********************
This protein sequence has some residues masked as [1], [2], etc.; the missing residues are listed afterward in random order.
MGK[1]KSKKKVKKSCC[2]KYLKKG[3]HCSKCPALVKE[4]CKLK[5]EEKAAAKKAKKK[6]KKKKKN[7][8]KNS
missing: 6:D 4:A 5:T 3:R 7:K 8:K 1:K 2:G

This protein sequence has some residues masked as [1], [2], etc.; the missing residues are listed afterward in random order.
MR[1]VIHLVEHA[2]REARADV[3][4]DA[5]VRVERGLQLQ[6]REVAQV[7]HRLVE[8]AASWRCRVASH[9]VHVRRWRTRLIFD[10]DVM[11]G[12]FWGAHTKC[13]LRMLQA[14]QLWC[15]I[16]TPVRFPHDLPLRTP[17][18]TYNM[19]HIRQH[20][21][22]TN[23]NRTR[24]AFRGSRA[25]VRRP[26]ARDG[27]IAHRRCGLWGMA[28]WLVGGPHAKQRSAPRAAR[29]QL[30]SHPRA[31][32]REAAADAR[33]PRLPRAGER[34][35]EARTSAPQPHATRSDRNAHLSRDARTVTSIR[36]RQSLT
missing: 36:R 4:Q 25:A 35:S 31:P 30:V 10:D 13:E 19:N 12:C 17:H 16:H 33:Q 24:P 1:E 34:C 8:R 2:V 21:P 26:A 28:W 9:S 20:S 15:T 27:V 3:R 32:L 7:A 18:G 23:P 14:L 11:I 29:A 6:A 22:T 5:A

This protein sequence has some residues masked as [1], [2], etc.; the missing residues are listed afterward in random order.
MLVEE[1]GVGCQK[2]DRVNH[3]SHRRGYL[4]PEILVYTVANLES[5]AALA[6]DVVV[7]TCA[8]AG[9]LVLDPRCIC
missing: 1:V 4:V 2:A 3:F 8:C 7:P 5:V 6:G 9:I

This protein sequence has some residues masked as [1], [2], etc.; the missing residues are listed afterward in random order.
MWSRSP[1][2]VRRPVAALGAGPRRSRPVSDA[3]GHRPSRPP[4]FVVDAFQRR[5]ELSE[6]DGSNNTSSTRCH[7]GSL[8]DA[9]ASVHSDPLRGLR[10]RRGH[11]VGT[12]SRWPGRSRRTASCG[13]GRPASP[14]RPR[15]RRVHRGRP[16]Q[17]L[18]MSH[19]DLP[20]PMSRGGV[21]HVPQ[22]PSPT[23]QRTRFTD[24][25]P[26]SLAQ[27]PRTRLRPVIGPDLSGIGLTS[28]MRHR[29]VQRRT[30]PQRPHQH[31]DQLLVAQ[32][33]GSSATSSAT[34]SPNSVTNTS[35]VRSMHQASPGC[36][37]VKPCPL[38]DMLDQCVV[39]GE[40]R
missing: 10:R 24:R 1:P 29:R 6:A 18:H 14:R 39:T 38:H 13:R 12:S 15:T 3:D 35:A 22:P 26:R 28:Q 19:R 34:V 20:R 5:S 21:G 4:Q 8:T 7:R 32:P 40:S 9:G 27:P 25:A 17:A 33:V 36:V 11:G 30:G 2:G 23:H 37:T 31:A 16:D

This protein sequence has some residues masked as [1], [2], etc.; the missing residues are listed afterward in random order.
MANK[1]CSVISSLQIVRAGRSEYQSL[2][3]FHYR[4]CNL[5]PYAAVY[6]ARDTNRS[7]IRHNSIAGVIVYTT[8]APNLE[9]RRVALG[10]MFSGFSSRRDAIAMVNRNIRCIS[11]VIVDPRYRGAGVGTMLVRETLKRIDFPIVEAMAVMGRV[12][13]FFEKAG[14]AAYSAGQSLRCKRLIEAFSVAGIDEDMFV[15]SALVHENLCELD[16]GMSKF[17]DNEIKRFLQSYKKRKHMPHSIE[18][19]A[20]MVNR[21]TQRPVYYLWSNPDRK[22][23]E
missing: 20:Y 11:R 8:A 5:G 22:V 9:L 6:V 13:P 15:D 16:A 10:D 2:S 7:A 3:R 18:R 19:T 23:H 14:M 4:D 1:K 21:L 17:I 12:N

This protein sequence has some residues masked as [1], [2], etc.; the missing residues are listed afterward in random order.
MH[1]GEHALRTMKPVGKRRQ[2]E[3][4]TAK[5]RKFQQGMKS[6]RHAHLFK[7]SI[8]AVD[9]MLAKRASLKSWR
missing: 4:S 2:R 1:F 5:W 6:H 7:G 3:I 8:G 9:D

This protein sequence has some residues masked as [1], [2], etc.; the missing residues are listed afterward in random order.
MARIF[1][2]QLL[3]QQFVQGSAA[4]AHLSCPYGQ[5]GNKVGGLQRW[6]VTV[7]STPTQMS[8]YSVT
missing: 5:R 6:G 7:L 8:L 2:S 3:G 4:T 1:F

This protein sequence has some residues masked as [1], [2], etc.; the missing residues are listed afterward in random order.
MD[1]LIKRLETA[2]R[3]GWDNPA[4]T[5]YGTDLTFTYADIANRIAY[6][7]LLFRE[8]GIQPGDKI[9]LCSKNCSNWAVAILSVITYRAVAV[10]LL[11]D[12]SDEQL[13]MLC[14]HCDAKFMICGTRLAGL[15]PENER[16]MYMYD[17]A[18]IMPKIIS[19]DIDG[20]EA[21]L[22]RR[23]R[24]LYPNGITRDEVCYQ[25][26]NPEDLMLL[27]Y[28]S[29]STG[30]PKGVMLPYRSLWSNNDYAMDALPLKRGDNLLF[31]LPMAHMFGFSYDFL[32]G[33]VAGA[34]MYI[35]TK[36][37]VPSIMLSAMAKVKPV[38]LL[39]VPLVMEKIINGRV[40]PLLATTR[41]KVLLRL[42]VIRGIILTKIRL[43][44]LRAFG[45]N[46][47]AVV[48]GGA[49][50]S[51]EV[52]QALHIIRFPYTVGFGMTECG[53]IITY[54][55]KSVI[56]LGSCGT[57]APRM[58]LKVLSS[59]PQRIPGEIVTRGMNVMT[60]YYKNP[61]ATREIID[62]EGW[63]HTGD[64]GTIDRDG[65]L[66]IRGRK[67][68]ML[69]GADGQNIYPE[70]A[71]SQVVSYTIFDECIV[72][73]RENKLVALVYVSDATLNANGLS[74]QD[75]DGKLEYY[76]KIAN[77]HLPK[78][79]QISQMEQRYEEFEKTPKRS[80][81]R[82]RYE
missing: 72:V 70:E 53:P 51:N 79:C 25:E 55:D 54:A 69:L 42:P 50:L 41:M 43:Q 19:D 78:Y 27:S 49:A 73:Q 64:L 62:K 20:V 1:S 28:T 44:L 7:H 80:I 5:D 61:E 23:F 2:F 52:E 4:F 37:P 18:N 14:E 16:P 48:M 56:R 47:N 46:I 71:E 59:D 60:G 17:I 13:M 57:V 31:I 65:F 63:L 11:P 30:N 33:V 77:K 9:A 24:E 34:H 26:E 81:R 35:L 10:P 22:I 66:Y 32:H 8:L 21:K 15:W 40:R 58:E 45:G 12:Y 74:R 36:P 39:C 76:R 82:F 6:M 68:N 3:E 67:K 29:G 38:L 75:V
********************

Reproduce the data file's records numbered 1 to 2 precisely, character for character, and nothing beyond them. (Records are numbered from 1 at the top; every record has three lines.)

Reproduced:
This protein sequence has some residues masked as [1], [2], etc.; the missing residues are listed afterward in random order.
MGK[1]KSKKKVKKSCC[2]KYLKKG[3]HCSKCPALVKE[4]CKLK[5]EEKAAAKKAKKK[6]KKKKKN[7][8]KNS
missing: 6:D 4:A 5:T 3:R 7:K 8:K 1:K 2:G

This protein sequence has some residues masked as [1], [2], etc.; the missing residues are listed afterward in random order.
MR[1]VIHLVEHA[2]REARADV[3][4]DA[5]VRVERGLQLQ[6]REVAQV[7]HRLVE[8]AASWRCRVASH[9]VHVRRWRTRLIFD[10]DVM[11]G[12]FWGAHTKC[13]LRMLQA[14]QLWC[15]I[16]TPVRFPHDLPLRTP[17][18]TYNM[19]HIRQH[20][21][22]TN[23]NRTR[24]AFRGSRA[25]VRRP[26]ARDG[27]IAHRRCGLWGMA[28]WLVGGPHAKQRSAPRAAR[29]QL[30]SHPRA[31][32]REAAADAR[33]PRLPRAGER[34][35]EARTSAPQPHATRSDRNAHLSRDARTVTSIR[36]RQSLT
missing: 36:R 4:Q 25:A 35:S 31:P 30:V 10:D 13:E 19:N 12:C 17:H 16:H 33:Q 24:P 1:E 34:C 8:R 2:V 21:P 26:A 28:W 9:S 20:S 15:T 27:V 3:R 32:L 7:A 18:G 23:P 14:L 11:I 29:A 6:A 22:T 5:A